One of the qualities of my doodling art form, or Lifelines, as I affectionately call it, is the random, free-flow of shapes, forms, and ideas. But in contradiction to this, sometimes certain “doodling rules” emerge in a composition…certain repetitive forms that can make a random composition a “pattern”. In most instances, this just “happens” among the random pen strokes…I will try something and think, “love that!!!” – then do compositions with a variation on that theme.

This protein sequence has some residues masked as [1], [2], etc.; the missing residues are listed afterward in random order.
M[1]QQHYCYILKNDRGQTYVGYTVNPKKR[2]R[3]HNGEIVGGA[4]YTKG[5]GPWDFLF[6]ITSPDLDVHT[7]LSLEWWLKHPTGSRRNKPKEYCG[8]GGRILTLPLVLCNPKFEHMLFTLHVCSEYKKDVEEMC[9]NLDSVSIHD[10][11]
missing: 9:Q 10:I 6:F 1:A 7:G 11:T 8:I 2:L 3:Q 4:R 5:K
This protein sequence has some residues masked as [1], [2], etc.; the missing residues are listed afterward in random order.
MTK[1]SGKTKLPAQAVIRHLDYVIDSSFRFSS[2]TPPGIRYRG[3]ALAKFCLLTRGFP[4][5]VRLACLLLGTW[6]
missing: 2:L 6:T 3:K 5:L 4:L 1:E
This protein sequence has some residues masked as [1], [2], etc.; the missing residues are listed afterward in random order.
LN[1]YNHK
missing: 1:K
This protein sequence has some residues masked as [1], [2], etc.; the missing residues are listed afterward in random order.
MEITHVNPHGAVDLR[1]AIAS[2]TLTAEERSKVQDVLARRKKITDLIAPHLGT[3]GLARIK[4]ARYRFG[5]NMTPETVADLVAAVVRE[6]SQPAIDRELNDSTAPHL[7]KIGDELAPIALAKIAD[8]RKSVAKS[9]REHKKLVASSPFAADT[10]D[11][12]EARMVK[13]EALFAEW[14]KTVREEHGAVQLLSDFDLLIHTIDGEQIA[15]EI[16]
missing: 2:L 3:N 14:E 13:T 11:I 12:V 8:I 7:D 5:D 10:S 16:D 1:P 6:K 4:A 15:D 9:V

One of the techniques that has emerged from these “happy accidents” is a technique I like to call “shingling”. Shingling involves building a composition by the repetition of a particular shape through the stacking and layering of that shape from the corner of the sheet. Once the foundation is laid, I then add more detail to the composition through shadow, patterning, line weights, and shading. This is one of my favorite techniques, because the finished product has so much depth and definition and, while the inital approach is very simplistic, the finished product appears to be very complex.
Please enjoy a few finished products using the shingling technique: